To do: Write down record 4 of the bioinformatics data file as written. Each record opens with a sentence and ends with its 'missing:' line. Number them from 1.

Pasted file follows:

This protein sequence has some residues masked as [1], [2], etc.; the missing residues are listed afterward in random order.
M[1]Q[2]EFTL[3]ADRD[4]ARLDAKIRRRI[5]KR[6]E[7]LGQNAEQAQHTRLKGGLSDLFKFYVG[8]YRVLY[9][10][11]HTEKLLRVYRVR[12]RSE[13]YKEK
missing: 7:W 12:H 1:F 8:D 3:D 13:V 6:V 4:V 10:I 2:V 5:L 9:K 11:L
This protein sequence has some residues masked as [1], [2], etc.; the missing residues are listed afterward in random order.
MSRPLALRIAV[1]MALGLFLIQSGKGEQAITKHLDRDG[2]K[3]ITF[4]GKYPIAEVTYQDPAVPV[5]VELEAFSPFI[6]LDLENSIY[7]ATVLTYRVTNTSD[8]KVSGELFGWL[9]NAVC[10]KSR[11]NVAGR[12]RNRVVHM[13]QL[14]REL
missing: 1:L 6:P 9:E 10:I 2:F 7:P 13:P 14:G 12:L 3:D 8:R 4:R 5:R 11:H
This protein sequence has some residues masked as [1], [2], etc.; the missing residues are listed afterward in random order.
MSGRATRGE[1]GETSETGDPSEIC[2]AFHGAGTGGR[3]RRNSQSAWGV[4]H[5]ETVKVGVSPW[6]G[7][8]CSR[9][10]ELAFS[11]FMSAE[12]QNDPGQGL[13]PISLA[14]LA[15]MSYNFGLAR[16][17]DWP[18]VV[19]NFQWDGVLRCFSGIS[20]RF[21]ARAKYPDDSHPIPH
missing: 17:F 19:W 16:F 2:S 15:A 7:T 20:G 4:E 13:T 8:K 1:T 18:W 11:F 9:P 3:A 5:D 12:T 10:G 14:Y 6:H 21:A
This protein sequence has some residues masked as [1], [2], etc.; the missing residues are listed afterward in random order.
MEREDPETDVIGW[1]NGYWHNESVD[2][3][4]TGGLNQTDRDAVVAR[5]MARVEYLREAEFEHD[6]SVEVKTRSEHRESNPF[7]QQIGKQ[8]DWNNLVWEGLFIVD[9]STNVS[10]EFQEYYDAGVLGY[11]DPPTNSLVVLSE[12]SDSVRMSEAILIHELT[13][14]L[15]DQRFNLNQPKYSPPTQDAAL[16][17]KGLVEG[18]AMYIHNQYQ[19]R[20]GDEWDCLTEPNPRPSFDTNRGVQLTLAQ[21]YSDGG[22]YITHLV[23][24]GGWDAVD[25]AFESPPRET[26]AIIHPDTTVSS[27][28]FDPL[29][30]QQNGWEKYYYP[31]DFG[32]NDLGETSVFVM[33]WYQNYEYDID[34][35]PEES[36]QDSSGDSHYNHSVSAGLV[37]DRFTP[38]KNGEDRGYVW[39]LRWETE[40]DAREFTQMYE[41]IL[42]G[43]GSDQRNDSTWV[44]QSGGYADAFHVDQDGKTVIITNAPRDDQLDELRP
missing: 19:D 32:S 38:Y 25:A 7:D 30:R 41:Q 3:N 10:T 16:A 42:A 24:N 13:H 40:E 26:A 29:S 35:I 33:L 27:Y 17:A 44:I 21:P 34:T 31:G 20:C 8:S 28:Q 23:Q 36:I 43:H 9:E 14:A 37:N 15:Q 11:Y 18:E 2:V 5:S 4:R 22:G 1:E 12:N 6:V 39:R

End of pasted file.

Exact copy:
This protein sequence has some residues masked as [1], [2], etc.; the missing residues are listed afterward in random order.
MEREDPETDVIGW[1]NGYWHNESVD[2][3][4]TGGLNQTDRDAVVAR[5]MARVEYLREAEFEHD[6]SVEVKTRSEHRESNPF[7]QQIGKQ[8]DWNNLVWEGLFIVD[9]STNVS[10]EFQEYYDAGVLGY[11]DPPTNSLVVLSE[12]SDSVRMSEAILIHELT[13][14]L[15]DQRFNLNQPKYSPPTQDAAL[16][17]KGLVEG[18]AMYIHNQYQ[19]R[20]GDEWDCLTEPNPRPSFDTNRGVQLTLAQ[21]YSDGG[22]YITHLV[23][24]GGWDAVD[25]AFESPPRET[26]AIIHPDTTVSS[27][28]FDPL[29][30]QQNGWEKYYYP[31]DFG[32]NDLGETSVFVM[33]WYQNYEYDID[34][35]PEES[36]QDSSGDSHYNHSVSAGLV[37]DRFTP[38]KNGEDRGYVW[39]LRWETE[40]DAREFTQMYE[41]IL[42]G[43]GSDQRNDSTWV[44]QSGGYADAFHVDQDGKTVIITNAPRDDQLDELRP
missing: 19:D 32:S 38:Y 25:A 7:D 30:R 41:Q 3:N 10:T 16:A 42:A 24:N 13:H 40:E 26:A 29:S 35:I 33:L 27:Y 17:A 44:I 21:P 34:T 31:G 20:C 8:S 28:Q 23:Q 36:I 43:H 9:E 14:A 37:N 15:Q 11:Y 18:E 2:V 5:S 4:R 22:G 1:E 12:N 6:V 39:R